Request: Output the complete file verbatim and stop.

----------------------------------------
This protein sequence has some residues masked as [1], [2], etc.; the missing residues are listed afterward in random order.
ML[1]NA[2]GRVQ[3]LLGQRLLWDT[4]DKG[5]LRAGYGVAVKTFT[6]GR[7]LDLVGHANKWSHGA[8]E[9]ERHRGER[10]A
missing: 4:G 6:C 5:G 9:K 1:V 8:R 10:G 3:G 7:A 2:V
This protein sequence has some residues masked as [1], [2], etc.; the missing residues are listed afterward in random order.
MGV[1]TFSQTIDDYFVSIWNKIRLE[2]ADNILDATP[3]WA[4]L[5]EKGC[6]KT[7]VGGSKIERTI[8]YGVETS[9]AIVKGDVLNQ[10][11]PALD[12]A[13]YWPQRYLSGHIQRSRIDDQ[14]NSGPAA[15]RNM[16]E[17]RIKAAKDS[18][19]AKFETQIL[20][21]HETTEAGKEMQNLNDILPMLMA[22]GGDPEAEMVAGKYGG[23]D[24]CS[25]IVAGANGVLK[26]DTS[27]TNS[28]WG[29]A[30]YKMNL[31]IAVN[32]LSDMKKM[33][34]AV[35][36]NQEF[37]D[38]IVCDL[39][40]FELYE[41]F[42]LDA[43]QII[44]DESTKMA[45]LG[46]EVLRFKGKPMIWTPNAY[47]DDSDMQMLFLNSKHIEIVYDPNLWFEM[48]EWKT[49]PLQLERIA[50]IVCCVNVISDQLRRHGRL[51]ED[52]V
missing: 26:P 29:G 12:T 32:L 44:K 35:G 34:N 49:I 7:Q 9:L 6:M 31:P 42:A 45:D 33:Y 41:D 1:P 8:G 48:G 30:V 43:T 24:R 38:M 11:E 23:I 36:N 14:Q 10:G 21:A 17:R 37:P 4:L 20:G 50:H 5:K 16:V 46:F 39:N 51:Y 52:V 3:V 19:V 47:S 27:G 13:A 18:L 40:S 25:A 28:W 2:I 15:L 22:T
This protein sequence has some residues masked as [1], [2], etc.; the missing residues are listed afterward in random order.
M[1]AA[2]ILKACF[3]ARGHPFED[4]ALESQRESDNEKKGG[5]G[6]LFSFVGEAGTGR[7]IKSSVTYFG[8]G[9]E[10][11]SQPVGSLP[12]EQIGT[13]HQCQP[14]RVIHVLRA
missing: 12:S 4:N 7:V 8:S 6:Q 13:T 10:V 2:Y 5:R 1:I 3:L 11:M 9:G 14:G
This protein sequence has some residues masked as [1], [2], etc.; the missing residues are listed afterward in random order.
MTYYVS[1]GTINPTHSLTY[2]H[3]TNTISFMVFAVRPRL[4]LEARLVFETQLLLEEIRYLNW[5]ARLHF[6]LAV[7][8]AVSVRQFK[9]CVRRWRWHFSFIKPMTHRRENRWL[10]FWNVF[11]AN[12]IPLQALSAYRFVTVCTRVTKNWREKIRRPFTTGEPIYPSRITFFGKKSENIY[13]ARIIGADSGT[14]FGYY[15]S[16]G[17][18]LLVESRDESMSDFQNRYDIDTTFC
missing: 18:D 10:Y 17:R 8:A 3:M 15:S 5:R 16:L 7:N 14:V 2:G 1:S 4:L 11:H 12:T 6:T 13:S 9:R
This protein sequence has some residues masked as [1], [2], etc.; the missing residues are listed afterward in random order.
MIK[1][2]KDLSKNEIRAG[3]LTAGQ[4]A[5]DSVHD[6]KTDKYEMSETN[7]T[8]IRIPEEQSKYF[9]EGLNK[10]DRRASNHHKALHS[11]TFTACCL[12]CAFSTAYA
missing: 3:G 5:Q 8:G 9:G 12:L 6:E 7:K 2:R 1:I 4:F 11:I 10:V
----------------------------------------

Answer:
This protein sequence has some residues masked as [1], [2], etc.; the missing residues are listed afterward in random order.
ML[1]NA[2]GRVQ[3]LLGQRLLWDT[4]DKG[5]LRAGYGVAVKTFT[6]GR[7]LDLVGHANKWSHGA[8]E[9]ERHRGER[10]A
missing: 4:G 6:C 5:G 9:K 1:V 8:R 10:G 3:G 7:A 2:V
This protein sequence has some residues masked as [1], [2], etc.; the missing residues are listed afterward in random order.
MGV[1]TFSQTIDDYFVSIWNKIRLE[2]ADNILDATP[3]WA[4]L[5]EKGC[6]KT[7]VGGSKIERTI[8]YGVETS[9]AIVKGDVLNQ[10][11]PALD[12]A[13]YWPQRYLSGHIQRSRIDDQ[14]NSGPAA[15]RNM[16]E[17]RIKAAKDS[18][19]AKFETQIL[20][21]HETTEAGKEMQNLNDILPMLMA[22]GGDPEAEMVAGKYGG[23]D[24]CS[25]IVAGANGVLK[26]DTS[27]TNS[28]WG[29]A[30]YKMNL[31]IAVN[32]LSDMKKM[33][34]AV[35][36]NQEF[37]D[38]IVCDL[39][40]FELYE[41]F[42]LDA[43]QII[44]DESTKMA[45]LG[46]EVLRFKGKPMIWTPNAY[47]DDSDMQMLFLNSKHIEIVYDPNLWFEM[48]EWKT[49]PLQLERIA[50]IVCCVNVISDQLRRHGRL[51]ED[52]V
missing: 26:P 29:G 12:T 32:L 44:K 35:G 34:N 49:I 7:Q 9:L 6:M 31:P 42:A 45:D 33:Y 41:D 1:P 8:G 48:G 30:V 43:T 24:R 38:M 11:E 23:I 36:N 14:Q 10:G 21:A 17:R 37:P 4:L 20:G 50:H 5:K 16:V 46:F 39:N 51:Y 52:V 3:V 19:V 47:S 27:G 13:A 18:L 40:S 25:A 28:W 2:I 15:L 22:T
This protein sequence has some residues masked as [1], [2], etc.; the missing residues are listed afterward in random order.
M[1]AA[2]ILKACF[3]ARGHPFED[4]ALESQRESDNEKKGG[5]G[6]LFSFVGEAGTGR[7]IKSSVTYFG[8]G[9]E[10][11]SQPVGSLP[12]EQIGT[13]HQCQP[14]RVIHVLRA
missing: 12:S 4:N 7:V 8:S 6:Q 13:T 10:V 2:Y 5:R 1:I 3:L 11:M 9:G 14:G
This protein sequence has some residues masked as [1], [2], etc.; the missing residues are listed afterward in random order.
MTYYVS[1]GTINPTHSLTY[2]H[3]TNTISFMVFAVRPRL[4]LEARLVFETQLLLEEIRYLNW[5]ARLHF[6]LAV[7][8]AVSVRQFK[9]CVRRWRWHFSFIKPMTHRRENRWL[10]FWNVF[11]AN[12]IPLQALSAYRFVTVCTRVTKNWREKIRRPFTTGEPIYPSRITFFGKKSENIY[13]ARIIGADSGT[14]FGYY[15]S[16]G[17][18]LLVESRDESMSDFQNRYDIDTTFC
missing: 18:D 10:Y 17:R 8:A 3:M 15:S 5:R 16:L 7:N 14:V 2:G 1:S 4:L 11:H 12:T 6:T 13:S 9:R
This protein sequence has some residues masked as [1], [2], etc.; the missing residues are listed afterward in random order.
MIK[1][2]KDLSKNEIRAG[3]LTAGQ[4]A[5]DSVHD[6]KTDKYEMSETN[7]T[8]IRIPEEQSKYF[9]EGLNK[10]DRRASNHHKALHS[11]TFTACCL[12]CAFSTAYA
missing: 3:G 5:Q 8:G 9:G 12:L 6:E 7:K 2:R 1:I 4:F 11:I 10:V